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Dispatches from the Edmonton Folk Music Festival day four (Sunday)

Photo by Alexandra Kalewska.

Sunday sure was a hot one in Edmonton, but that didn’t stop the fans from soaking up the tunes on the last day of the Edmonton Folk Music Festival.

We caught the set by De Temps Antan. If you haven’t seen them yet, do yourself a favour and become acquainted with this band. The energy was amazing, and even in the sweltering heat, they had their entire crowd on their feet dancing the whole time. The band is a trad music trio from Quebec made up of Éric Beaudry, David Boulanger and Pierre-Luc Dupuis. I’ll be keeping an eye out for these guys for sure.

After their set, we caught Matt Andersen on the main stage. It was a real delight to see him backed up by Steve Dawson, Liam MacDonald, Darryl Havers and bassist extraordinaire Jeremy Holmes. Matt’s vocals are stronger than ever, and watching him and Steve share guitar licks back and forth was a sight to see. Matt started out his set with a few acoustic numbers on his German-made Lakewood Guitar.

Matt Andersen with Pat Chessell. Photo by Alexandra Kalewska.

I got to sit down and ask Matt a few questions after his set:

RMC: How do you go about writing songs, Matt?

Matt: There’s no real process really. Like everyone, I’ve got the phone full of ideas and pieces of scrap paper. There’s no real rhyme or reason. I just take them as they come. Sometimes lyrics drive the music and music drives the lyrics.

RMC: Who would you say are your biggest musical influences?

Matt: My grandfather was a big one. He was a fiddle player back home. He played for the fun of it. He was always the last one to put down his fiddle. When everyone else was going for a snack, he would just keep going. Other than that, John Fogerty was a big one for me growing up. I figure he’s the ultimate triple threat: player, singer, writer. Not many people can have album after album, hit after hit. I love Jim Croce’s writing and Stan Rogers and Gordon Lightfoot for the folk stuff.  Different people for different reasons.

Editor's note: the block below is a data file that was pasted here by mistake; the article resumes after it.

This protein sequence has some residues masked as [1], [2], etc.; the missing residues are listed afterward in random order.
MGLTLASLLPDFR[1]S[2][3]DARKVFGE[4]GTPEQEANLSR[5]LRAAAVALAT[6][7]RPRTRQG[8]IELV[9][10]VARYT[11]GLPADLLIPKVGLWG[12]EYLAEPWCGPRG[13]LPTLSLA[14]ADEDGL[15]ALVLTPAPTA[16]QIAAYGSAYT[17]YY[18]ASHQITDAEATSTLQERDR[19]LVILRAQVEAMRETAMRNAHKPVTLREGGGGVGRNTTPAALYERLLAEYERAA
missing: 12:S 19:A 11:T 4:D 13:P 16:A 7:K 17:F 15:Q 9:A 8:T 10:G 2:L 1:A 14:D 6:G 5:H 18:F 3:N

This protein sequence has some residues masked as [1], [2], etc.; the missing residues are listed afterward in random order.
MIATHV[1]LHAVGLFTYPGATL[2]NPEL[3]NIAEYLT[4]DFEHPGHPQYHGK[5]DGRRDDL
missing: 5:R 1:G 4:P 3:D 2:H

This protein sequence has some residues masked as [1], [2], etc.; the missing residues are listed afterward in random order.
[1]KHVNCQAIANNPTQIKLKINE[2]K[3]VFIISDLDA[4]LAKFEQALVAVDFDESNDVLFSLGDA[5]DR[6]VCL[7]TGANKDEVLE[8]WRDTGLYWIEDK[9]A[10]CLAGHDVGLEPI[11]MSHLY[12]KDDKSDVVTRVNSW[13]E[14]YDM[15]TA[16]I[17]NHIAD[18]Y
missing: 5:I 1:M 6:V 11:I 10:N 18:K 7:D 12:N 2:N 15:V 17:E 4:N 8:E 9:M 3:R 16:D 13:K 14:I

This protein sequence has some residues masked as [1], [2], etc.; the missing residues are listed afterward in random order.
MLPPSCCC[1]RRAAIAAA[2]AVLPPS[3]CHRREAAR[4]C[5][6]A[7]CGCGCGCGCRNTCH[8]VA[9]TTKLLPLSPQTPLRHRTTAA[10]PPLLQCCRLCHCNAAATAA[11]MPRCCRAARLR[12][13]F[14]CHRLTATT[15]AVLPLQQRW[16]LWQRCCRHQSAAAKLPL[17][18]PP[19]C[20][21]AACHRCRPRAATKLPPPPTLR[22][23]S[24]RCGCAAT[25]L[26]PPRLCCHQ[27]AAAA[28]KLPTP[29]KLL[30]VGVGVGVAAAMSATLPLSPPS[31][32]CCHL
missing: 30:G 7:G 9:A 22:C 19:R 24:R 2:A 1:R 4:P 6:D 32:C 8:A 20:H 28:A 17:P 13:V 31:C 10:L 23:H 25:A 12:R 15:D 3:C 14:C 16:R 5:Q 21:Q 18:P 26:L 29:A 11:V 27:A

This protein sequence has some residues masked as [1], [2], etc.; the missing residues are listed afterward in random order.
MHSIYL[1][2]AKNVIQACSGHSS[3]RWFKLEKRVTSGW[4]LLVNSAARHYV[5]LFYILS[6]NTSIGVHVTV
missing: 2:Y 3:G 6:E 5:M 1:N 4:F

RMC: Being from the Maritimes, did the folk music of that region influence you?

Matt: I don’t write story songs, but I love hearing them. I have lots of great friends like Dave Gunning and J.P. Cormier that do that kind of stuff. William Prince is fantastic too.

RMC: Is there anyone you’re listening to right now that you think people should be listening to?

Matt: I’ve been going through the back catalogue a lot lately. I’ve been listening to Al Green lately. William Prince is great, and so is Terra Lightfoot.

RMC: What do you have coming up on your radar?

Matt: More festivals this summer and Europe in the fall. I’m heading out in the spring with the band with a new album.

RMC: How do you think the pandemic changed things musically?

Matt: It definitely changes how you look at things. People are done taking things for granted, I hope. I never took it for granted, but there’s a whole other level of appreciation. There’s some nasty things that came out of it too I think. There’s lots of division on different ideas, but there’s a lot of people coming together out of it too. Like anything, there’s good and bad to it, but it’s way more fun to focus on the good. The big thing for me is how great it feels to be back doing this.

RMC: Thanks for taking the time to talk to me, Matt!

After sitting down with Matt, I caught the tail end of the “And This is What I Learned” session, featuring Allison Russell, Katie Pruitt, Bailen, and Catherine MacLellan. There was a great energy at this workshop, and you could tell that the crowd was enjoying all four acts. Their finale that they performed together had the crowd cheering for an encore; in order to stay on time, the set ended there but everyone left satisfied.

Photo by Pat Chessell.

At this point, we had to start making our way home. I would like to take this opportunity to commend the Edmonton Folk Music Festival on operating such a fine event. Multiple things stood out to us: accessibility; the festival app made scheduling much easier; multiple water stations; the layout; and how most things ran on time. As someone who has performed at and attended a large number of festivals over the years, I must commend the volunteers, who did an amazing job making things run so smoothly. We hope to enjoy the EFMF for many more years to come!

 

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